“We know through a lot of data that the presumption of dangerousness and the presumption of criminality is thrown upon Black people — men and women — but also children,” Stevenson says.
PLAAY helps Black boys and young men better understand racism and gender prejudice through group therapy, where they talk about their hopes and fears. The “CPR” sessions — which stands for Cultural Pride Reinforcement — also seek to instill pride in them about who they are.
The program provides training to adults and children in various organizations; including schools, community-based health agencies, recreation departments, community recreation centers, religious leadership programs, youth development programs, and mentoring programs.
Mike Ramil, a former head football coach at Binghamton High School in Binghamton, New York, says when he first enrolled students in the program, they’d push back a little, saying “‘I’m in here because I’m angry and you guys won’t stop me from being angry.’”
Ramil says stopping youth — most of them Black — from being angry is not the goal. As a half-Asian man who’s been assaulted by the police, he says he understands the stress of racial discrimination.
“PLAAY is recognizing that you are angry. That it’s OK to be angry. That it’s OK to not to want to be a victim of society. It’s OK not to be a victim of racism. It is OK not to be a victim of whoever’s trying to victimize you,” he says.
Ramil, now a football coach at Thompson High School in Alabaster, Alabama, says “what you do with that anger is the key.”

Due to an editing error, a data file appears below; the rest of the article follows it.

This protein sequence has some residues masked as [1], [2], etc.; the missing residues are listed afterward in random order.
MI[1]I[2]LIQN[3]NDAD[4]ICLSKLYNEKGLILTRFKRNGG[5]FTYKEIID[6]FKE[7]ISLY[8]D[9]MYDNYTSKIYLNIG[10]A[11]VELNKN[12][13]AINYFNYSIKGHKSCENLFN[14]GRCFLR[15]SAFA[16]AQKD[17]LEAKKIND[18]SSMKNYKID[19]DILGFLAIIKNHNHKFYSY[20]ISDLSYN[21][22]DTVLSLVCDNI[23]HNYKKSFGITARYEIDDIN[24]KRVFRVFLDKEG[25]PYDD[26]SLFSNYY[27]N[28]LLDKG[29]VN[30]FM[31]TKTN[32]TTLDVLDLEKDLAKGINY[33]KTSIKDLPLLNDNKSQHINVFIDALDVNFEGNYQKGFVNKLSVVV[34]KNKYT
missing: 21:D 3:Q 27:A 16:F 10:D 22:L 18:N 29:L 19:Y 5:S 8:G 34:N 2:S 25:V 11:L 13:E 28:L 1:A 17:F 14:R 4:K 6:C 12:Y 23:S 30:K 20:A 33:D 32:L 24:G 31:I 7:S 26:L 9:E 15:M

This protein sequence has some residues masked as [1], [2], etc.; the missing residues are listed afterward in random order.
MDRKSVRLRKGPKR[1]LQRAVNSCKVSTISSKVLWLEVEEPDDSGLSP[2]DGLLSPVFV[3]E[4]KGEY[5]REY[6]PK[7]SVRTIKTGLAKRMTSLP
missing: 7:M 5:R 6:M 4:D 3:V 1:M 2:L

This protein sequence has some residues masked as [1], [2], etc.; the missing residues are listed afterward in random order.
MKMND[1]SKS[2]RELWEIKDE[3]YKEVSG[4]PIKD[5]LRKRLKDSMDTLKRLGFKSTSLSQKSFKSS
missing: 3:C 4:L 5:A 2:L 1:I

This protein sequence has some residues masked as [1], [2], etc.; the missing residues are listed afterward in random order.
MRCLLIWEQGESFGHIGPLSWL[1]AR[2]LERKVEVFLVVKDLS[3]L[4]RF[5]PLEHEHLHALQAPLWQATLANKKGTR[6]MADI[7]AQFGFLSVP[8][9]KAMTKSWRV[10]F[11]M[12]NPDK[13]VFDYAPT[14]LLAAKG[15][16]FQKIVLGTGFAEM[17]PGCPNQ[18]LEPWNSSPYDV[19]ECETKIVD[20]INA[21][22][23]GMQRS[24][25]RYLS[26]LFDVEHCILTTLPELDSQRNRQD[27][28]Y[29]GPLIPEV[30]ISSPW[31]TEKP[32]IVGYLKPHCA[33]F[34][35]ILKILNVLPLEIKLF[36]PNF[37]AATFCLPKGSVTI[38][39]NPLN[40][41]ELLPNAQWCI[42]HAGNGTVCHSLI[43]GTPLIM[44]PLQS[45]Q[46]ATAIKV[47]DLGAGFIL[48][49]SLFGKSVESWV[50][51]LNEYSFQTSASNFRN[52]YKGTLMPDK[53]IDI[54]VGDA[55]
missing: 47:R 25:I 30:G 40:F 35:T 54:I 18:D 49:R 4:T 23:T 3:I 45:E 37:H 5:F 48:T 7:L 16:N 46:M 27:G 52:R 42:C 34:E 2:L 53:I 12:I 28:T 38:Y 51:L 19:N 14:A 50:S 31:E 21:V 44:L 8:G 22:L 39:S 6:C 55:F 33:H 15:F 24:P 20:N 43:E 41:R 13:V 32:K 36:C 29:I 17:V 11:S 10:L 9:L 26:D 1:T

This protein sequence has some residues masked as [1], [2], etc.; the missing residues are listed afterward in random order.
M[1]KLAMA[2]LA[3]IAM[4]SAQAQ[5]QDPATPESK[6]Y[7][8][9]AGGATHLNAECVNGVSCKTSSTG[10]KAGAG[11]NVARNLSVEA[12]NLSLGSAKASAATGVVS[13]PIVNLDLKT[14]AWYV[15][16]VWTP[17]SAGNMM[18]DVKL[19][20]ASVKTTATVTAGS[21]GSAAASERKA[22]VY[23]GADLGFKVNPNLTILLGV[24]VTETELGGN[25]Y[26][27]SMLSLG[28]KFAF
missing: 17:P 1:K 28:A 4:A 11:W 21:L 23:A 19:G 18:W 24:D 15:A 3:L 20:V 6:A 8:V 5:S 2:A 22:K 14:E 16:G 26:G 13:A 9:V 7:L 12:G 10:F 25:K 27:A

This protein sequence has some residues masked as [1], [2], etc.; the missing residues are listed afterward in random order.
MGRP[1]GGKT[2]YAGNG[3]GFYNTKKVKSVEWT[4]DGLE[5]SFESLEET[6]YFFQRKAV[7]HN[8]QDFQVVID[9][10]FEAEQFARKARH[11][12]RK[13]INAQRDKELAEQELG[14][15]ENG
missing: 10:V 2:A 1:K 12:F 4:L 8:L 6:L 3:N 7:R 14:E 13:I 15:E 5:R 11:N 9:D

He says the program teaches youth how to “accept the fact that you’re angry, but don’t do things that are going to lead to you possibly getting suspended from school, possibly getting kicked out of the game, possibly being put in jail, and sadly, possibly being killed.”
PLAAY taught coaches at Ramil’s former school to empower their players with alternative responses to anger. He says PLAAY was fitting for football because naturally, the sport offers teaching moments.
“If you can learn to deal with anger issues on the field if you can learn to deal with people calling you names or doing cheap shots if you can learn to do it on the field, then why can’t you look to do in society? Why can’t you learn to do that in your classroom?… If you can understand that you cursing [or] calling that person a name just cost you something, then you sure can do that out in society. And so PLAAY is an idea that if you can learn to control yourself through sports and continue to play successfully, then you can take that out into your life,” Ramil says.
The coach has seen success in the program. Several of his high school players have gone on to become PLAAY mentors for middle schoolers.
Stevenson, who says Ramil is considered a “local hero” for how he’s intervened to save students from dangerous situations, credits the effectiveness of PLAAY to the adults who facilitate it.
“The programs usually are only as good as the adults who are willing to love and care for the kids. If the adults are not, it’s not a good way to go. So they have to be in touch with their own sense of threat around what the children will be bringing up in the context of PLAAY,” he says. “So if a fight breaks out, they have to see it as a part of a larger dynamic, not just as an infraction.”